It’s no secret that social content has exploded. Your fans are always on and are always talking about you. Social chatter goes on 24 x 7 and it’s up to you to be able to keep up with it.
What is a secret however is how brands can use all this social content to engage users and drive sales. Now, if you promise not to tell anyone we may let you into our little secret. Are you ready? Promise to keep it to yourself? Ok then, here it goes…no longer is your Facebook page your primary social destination – your website should be!
The nature of websites are changing. They need to be destinations fit for the social consumer, that are deeply connected to marketing tactics that are cross channel, driving traffic from a deeply social and mobile audience.
It may sound simple and the truth is, it really is. All the content is there, credible, authentic content, all you have to do is find it, curate it, and publish it into a social experience on your webpage. To give you some inspiration we have showcased five great examples of some social hubs and website experiences.
RedBull and Nokia #LumiaXRedBullPhotography
Air New Zealand #AirNZShareMe
As you can see, social hubs are a great way of delivering social content generated by advocates, consumers and the broader community. They can be used to feature owned content, product information, ratings and reviews, relevant links to e-commerce, and competitions that drive onward engagement and data capture.
Why not use these social hub examples as inspiration to finally create that website experience you have always wanted for your brand, you know your brand is ready for it. And once you are done, simple sit back and enjoy more traffic, higher conversion rates, increased dwell time and a really really awesome looking site.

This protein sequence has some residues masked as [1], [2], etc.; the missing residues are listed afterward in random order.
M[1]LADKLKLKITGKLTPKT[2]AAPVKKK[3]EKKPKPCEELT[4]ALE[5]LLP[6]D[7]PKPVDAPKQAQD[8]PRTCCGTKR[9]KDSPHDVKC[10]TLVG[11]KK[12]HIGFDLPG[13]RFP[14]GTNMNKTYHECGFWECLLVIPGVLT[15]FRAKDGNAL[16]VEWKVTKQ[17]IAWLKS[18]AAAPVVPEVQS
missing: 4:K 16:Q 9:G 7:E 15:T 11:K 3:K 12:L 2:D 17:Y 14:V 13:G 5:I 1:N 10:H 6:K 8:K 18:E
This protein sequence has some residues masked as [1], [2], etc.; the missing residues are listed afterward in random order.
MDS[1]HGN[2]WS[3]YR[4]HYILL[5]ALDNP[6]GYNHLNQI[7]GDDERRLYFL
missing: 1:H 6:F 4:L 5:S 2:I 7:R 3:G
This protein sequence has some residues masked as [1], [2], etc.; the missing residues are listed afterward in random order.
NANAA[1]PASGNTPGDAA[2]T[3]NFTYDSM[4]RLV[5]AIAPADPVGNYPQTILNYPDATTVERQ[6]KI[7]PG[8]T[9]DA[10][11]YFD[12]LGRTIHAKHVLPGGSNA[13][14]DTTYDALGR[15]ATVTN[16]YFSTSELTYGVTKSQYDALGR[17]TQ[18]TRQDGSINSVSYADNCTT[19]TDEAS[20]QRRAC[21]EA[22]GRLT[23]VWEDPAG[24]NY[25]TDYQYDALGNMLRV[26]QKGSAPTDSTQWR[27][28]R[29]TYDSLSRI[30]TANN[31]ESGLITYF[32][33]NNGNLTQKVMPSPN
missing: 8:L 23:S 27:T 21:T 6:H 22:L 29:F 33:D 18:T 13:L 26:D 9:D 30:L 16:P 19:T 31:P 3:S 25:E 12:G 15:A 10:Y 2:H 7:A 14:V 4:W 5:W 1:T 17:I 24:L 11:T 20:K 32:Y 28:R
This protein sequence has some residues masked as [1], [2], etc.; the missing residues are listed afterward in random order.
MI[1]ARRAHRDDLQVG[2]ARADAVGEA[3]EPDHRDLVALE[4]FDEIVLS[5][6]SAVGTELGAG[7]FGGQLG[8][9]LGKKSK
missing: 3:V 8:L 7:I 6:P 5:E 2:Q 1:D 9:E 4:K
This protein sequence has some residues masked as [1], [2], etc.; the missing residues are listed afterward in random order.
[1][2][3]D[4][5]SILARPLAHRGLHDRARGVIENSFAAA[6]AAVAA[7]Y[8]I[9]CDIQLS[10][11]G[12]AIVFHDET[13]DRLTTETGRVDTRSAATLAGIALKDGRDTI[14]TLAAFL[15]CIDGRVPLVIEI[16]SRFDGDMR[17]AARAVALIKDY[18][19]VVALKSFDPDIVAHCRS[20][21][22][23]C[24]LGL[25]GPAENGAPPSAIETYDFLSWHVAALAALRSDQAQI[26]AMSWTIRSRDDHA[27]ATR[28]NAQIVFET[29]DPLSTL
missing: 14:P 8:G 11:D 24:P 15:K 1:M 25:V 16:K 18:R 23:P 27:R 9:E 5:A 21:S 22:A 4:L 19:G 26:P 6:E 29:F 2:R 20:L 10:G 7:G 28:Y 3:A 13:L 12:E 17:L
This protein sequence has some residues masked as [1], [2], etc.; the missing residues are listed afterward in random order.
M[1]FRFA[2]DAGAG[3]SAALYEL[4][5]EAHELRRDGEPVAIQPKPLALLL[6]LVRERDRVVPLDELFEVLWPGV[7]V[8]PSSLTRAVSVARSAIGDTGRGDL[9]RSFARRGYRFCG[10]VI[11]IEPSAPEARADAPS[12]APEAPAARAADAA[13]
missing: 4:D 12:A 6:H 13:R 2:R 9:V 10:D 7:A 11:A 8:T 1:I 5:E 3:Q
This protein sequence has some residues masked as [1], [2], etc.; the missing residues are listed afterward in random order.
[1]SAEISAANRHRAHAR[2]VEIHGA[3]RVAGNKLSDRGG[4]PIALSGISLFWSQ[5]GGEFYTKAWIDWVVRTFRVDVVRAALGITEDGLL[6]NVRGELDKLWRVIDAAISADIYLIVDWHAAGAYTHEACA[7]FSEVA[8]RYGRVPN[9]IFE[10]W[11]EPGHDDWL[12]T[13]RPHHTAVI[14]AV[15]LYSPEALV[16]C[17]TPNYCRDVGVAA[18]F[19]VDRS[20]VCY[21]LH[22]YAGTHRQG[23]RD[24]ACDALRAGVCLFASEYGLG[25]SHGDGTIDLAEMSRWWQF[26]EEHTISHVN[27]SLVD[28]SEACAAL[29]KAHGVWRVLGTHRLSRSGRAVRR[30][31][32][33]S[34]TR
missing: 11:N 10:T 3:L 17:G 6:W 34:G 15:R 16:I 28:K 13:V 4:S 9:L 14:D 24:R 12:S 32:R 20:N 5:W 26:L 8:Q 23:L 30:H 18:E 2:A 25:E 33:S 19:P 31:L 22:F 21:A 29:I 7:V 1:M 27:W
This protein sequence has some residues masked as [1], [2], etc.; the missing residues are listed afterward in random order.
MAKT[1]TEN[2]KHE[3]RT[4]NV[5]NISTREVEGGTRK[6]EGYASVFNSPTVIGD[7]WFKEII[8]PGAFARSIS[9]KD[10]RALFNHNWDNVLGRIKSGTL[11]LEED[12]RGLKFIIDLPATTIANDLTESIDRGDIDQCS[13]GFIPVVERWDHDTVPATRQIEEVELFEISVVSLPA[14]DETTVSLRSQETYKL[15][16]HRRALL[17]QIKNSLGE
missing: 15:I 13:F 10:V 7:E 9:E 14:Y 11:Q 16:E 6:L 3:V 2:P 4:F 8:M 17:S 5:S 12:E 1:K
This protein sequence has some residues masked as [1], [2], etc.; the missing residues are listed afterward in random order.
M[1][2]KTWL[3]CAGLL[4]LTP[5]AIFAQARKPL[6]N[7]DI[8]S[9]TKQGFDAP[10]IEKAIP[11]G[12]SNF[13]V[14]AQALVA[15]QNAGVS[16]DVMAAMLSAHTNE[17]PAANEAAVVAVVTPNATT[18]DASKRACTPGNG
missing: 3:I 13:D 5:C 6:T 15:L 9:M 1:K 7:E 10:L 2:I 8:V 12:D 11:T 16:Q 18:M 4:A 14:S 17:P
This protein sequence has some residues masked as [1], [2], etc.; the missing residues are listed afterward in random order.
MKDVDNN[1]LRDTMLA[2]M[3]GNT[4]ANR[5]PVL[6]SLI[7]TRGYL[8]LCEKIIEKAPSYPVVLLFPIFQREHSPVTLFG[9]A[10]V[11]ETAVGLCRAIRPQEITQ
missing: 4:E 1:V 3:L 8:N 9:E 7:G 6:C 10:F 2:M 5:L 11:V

The obsession with social media, the importance of updating your Facebook status with the perfect one-liner to sum up your night, adding the perfect filtered Instagram picture to make you look better than you normally do and tagging your 10 mates to only realise you left one out and having to start all over again. Whatever happened to a simple night out with a good old-fashioned click-camera, 25 shots and you’re done ‘til you remember to buy another roll of film.
This never-ending activity around social and the growing obsession just reinforces marketers’ push to increase their social media spend in order to expand their brand visibility. But when it comes to budgets, what is the hot pick for digital marketers, what really turns them on, where do their priorities lie and what does the future look like for social marketing platforms?
According to new research by Gigaom, social media marketing budgets are still increasing at speed and show no signs of slowing down. The survey, which covered a few hundred digital marketers, looked into the big spenders in the marketing space. Those with the million-dollar plus budgets compared to those with a smaller marketing budget and what was important to each of them.
Source: Gigaom Research Digital Marketers Survey, 2Q14, n = 300
Looking at the graph above, it’s no surprise that social marketing came out top when it comes to the platforms those with big budgets regularly use, at eighty three per cent it is clearly top dog. It is however followed closely by the rest of the digital tactics, clearly showing that those who have the luxury of big budgets tend to try out every trick in the book. For the little guys it’s email marketing, SEO and of course the winner of the day, social media marketing that are all taking a leading role.